Anchored by deep-V, pilot boats ride wave of evolution


Pilot boats with sleek deep-V hulls have been the industry standard for nearly 40 years, the result of collaboration between two American shipbuilding icons. But the partnership that spawned this groundbreaking design might never have happened without input from a Delaware Pilot named Jim Adams.

Adams, who died in 2012 at age 70, approached Gladding-Hearn Shipbuilding in the mid-1970s with an unusual idea for the association’s next pilot boat: Why not design it like some of the zippy powerboats he saw darting through Delaware Bay?

Preston Gladding called C. Raymond Hunt at Adams’ request, and the two designers ultimately collaborated on the first deep-V pilot boat. In an era where 10 knots was considered fast, the steel-hulled Delaware, delivered in 1979, could touch 20.

“In those days, that was a big deal,” said Winn Willard, president of Ray Hunt Design of New Bedford, Mass. “Other pilots took notice. Next came Tampa and then Great Lakes, with two more steel boats, and then Virginia and Charleston came along and wanted aluminum boats that could go faster yet.”

Pilot boats serve a single, critical function. They must transport pilots to and from ships during all weather and sea states. Speed is important, but the stability and safety alongside the ship is paramount.

The 50-foot steel pilot cutter St. George, designed by Preston Gladding, predated the deep-V hull pilot boats that became the industry standard starting in 1979.

Courtesy Gladding-Hearn Shipbuilding

“If it doesn’t go alongside the ship and get away from the ship safely, nothing else matters, it’s not a pilot boat,” said Peter Duclos, the second-generation president of Gladding-Hearn, which has built 89 pilot boats since opening in 1955.

Pilot associations tend to be conservative and risk-averse. For a century, pilots lived aboard station ships in the harbor and rowed in dories to and from ships. The Boston Harbor Pilot Association schooner Roseway was the last pilot schooner operating when it ended service in 1973.

Tradition-bound pilot groups were forced to adapt to a new model as shoreside operations became the norm. The desire for faster pilot boats was thus borne from necessity. Coming ashore meant pilots had to cover more distance between their home base and the ships calling on the harbor.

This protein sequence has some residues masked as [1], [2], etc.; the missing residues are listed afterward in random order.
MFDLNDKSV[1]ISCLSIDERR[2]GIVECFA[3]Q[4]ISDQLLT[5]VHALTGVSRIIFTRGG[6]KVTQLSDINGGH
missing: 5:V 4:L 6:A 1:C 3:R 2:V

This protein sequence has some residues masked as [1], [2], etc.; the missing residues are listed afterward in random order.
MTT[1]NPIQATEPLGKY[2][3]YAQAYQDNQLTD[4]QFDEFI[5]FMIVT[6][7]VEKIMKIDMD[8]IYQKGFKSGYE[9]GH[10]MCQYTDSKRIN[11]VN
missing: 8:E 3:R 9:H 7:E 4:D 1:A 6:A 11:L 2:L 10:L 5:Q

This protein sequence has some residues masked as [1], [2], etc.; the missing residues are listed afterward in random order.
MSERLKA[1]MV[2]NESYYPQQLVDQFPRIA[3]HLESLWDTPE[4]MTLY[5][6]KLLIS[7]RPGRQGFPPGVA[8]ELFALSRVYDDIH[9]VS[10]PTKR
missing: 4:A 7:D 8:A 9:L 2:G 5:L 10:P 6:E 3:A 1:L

Modern pilot boats are loaded with innovative technology, from powerful engines to advanced wheelhouse electronics to shock-mitigating seats designed to reduce fatigue. Launches capable of 25 knots are now standard, as are components designed for improved trim and ride control.

These noteworthy advances make good pilot boats faster, safer and more efficient. But they also represent incremental steps rather than the radical change brought about in the 1970s with the adaptation of the deep-V hull to the commercial market.

C. Raymond Hunt developed the deep-V design in the 1950s and 1960s. The V-shape runs from the bow to the transom and cushions the vessel against the water.

Courtesy Gladding-Hearn Shipbuilding

“The concept of the deep-V has not changed, but the details of how we apply it has evolved,” Duclos said in a recent interview. In other words, the benefits of the hull form have remained constant even as boats became bigger and more powerful.

C. Raymond Hunt developed the deep-V hull in the 1950s and ’60s. He is perhaps best known for incorporating the design into the Bertram 31 powerboat that still maintains a cult following. The key innovation was a high deadrise and V-shaped hull running from bow to stern. A deep-V vessel can maintain speed even in rough water, with the hull form cushioning the boat as it lands. Prior to Hunt’s design, fast flat-bottomed boats tended to “pancake” against the water.

Gladding-Hearn’s first pilot boat delivery was the 48-foot Brandywine in 1957 for the Delaware Pilots, formally known as The Pilots’ Association for the Bay & River Delaware. Designed by Preston Gladding, the launch was traditional, rugged and reliable and could make 10 knots.

“What made the small, steel pilot boats possible was the advent of large extruded rubber sections, which is really something that came out of World War II,” Duclos said, referring to fendering that prevented steel-on-steel contact between ships and pilot launches.

Gladding-Hearn and other builders churned out steel-hulled pilot boats for the next two decades. The engines and electronics changed, but the hulls remained more or less the same. In the mid-1970s, Adams helped steer Gladding-Hearn and the rest of the pilot industry into the modern era.

At about this time, the Delaware Pilots approached the shipyard about building a launch that could outpace Overfalls, a 16-knot, Gladding-built pilot boat delivered in 1971. Adams was familiar with Ray Hunt’s deep-V design and thought it might work for a pilot boat. He was right.

The deep-V Huron Spirit, built in 2016 by Gladding-Hearn, also has Humphree interceptors installed on the transom.

Courtesy Gladding-Hearn Shipbuilding

“(Delaware) proved to be an excellent pilot boat in the sense that it was stable along the ship,” Willard said. “Early deep-Vs had a reputation for rocking and rolling, and that was largely because they were designed with the chine out of the water so they could go fast.”

The new pilot boat was designed with the chine in the water, “so it has a big water plane, and that is how you get stability,” he said. “That is the same whether it’s a barge or a deep-V — the wider you make it, the more stable it is.”

The next big advance in pilot boat design came just a year later. Gladding-Hearn built its first aluminum deep-Vs, the 55-foot Carolina and Palmetto State, a few months apart in 1980 for the Charleston Branch Pilots Association. The twin-screw, 875-hp launches could make 23.5 knots with the same seakeeping characteristics of the heavier steel hulls.